I liked it when I was in the traditional real estate space. When the average consumer sees you on Google or whatever site that you are on, they scroll down. There are about 3 or 4 other people that can see at the exact same time. It is going to be that person that gets to them first, builds that rapport, solves that problem, and is able to convert that lead.

Not only the page and a half or two and a half pages of SEO opportunities that are right below the paid ads. That is the point. They are looking to have that problem solved immediately. They want to know if is somebody that is going to address those issues. You are rehabbing a lot. Let’s talk about a couple of things. First, when you are doing your deals, how are you funding your deals?

It is 100% private funding. We get 100% of the purchase price closing costs. If the wholesalers are involved, it’s all of those fees and 100% of the renovation costs.

I love it when people pay attention when I talk. The only way to run a healthy rehab business is to have 100% of it covered and not have any of your money projects. That has helped your business grow successfully with less stress.

The only way to run a healthy rehab business is to have a hundred percent of it covered without using any of your money and projects. Click To Tweet

This business, in and of itself, being a marketing business, is still a capital-intensive business. Being able to have that leverage is what now can help us to have the seven I have on my board now that is going on. Having 100% funding, if we did not, would have crippled us.

First and foremost, let me do justice to the newer person reading this. We are talking about PPC, and that is Pay-Per-Click. I want to make sure I addressed that earlier. That newer person who is coming into the business is going to have another knee-jerk reaction, and they are going to be like, “100% financing this is a unicorn. It can’t be done. Did I talk to someone who tells me I have to have skin in the game?” We have heard it. How have you found your lenders to do 100% financing? What do those conversations look like?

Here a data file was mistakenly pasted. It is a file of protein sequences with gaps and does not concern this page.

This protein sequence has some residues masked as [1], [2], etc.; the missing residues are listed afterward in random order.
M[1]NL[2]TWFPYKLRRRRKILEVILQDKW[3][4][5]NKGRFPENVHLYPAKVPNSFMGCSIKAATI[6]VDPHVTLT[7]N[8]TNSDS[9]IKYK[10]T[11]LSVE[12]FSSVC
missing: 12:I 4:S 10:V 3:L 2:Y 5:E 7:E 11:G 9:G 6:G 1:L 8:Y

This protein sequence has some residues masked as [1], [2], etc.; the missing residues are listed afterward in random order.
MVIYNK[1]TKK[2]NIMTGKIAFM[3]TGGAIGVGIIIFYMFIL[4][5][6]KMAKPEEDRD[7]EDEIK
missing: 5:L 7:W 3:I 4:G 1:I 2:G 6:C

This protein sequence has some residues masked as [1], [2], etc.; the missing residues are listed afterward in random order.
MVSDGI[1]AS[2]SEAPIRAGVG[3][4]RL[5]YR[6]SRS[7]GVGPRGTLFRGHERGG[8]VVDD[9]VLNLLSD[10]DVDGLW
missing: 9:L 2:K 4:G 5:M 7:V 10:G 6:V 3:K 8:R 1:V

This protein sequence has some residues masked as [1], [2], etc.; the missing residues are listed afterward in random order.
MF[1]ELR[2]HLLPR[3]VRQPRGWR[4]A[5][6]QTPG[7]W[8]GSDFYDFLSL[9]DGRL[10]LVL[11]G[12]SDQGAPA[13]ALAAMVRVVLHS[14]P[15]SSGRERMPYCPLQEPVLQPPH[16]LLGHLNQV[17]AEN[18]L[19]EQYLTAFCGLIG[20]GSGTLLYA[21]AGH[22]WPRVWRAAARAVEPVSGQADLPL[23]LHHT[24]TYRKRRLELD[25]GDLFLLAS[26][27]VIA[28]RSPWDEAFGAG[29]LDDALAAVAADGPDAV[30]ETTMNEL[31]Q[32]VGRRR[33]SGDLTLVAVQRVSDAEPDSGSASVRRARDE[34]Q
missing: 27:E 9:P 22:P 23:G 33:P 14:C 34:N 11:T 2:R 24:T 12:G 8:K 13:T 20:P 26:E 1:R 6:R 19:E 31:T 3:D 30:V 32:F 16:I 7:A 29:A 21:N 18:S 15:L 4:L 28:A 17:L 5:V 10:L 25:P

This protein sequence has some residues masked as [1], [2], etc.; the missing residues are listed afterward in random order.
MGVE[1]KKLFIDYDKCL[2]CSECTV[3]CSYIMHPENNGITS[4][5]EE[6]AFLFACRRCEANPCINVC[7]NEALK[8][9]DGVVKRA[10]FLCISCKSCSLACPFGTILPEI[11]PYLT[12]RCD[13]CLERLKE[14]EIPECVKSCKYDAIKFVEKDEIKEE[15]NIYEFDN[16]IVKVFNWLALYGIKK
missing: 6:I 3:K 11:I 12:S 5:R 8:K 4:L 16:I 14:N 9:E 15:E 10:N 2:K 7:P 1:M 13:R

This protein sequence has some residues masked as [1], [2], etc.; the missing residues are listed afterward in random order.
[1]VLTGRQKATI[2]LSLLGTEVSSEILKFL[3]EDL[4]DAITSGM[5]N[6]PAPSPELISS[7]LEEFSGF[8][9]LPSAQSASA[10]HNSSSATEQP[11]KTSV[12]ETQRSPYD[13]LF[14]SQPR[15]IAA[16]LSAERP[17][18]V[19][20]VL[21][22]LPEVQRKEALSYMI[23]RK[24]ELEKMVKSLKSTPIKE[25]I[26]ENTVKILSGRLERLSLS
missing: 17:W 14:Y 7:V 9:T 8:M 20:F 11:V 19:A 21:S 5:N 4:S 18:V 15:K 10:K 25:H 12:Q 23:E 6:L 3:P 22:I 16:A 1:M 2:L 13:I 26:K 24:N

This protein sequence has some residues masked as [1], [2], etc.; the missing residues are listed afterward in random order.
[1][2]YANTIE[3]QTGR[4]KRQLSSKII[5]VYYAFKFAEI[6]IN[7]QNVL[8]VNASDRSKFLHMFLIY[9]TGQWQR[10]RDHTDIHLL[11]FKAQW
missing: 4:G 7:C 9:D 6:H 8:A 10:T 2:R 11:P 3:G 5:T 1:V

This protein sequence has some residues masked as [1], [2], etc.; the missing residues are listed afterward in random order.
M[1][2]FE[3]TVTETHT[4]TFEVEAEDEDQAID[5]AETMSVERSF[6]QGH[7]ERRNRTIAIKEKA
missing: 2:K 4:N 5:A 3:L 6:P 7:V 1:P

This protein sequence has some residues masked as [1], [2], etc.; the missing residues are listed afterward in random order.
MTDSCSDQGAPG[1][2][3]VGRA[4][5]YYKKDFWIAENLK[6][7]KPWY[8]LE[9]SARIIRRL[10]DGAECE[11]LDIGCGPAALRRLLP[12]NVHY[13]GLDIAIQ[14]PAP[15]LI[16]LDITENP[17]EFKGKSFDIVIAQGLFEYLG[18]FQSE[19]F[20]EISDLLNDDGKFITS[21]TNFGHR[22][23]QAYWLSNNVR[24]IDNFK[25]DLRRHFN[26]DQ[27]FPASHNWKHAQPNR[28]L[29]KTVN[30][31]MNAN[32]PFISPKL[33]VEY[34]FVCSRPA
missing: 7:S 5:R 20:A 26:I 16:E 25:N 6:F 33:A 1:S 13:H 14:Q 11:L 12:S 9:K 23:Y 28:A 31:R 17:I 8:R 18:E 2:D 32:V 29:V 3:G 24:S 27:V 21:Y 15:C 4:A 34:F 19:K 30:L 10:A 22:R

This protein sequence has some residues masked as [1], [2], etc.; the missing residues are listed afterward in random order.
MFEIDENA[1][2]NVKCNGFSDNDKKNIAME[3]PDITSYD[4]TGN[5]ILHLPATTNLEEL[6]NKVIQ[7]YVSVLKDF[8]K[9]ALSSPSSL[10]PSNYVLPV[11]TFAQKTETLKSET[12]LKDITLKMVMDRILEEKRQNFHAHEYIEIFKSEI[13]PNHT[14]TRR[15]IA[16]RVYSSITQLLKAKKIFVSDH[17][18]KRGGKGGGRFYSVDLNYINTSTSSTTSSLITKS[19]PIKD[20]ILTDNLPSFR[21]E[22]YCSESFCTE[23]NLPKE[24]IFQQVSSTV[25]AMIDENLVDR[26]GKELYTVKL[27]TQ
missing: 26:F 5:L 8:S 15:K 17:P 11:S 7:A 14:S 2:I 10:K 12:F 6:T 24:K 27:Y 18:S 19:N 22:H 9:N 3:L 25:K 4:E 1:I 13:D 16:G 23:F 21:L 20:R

Those lenders that I have up to this point have largely been people that I have been connected with already, whether it is investors that I had dealt with being their real estate agents a few years back or other relationships. The conversation can be easy. When you are going to them with the mindset of the opportunity you are bringing to them, you are shifting from, “I need this help.” I have been in that spot where you were like, “I need this cash.”

You almost want to do about anything in order to get the funding that you need. However, you are showing them the long-term value of doing it upfront and also being transparent. Show them, “Here is why I need 100% because of all the deals that I’m going to be bringing to you in the future. Everything I’m doing is setting up and being able to do more deals with you in the future.” There are a lot of people that want to be involved that way. If you can talk to them confidently about the process, what you are going to do next, and how you are going to get them their money back and move into the next deal, you ease the lender.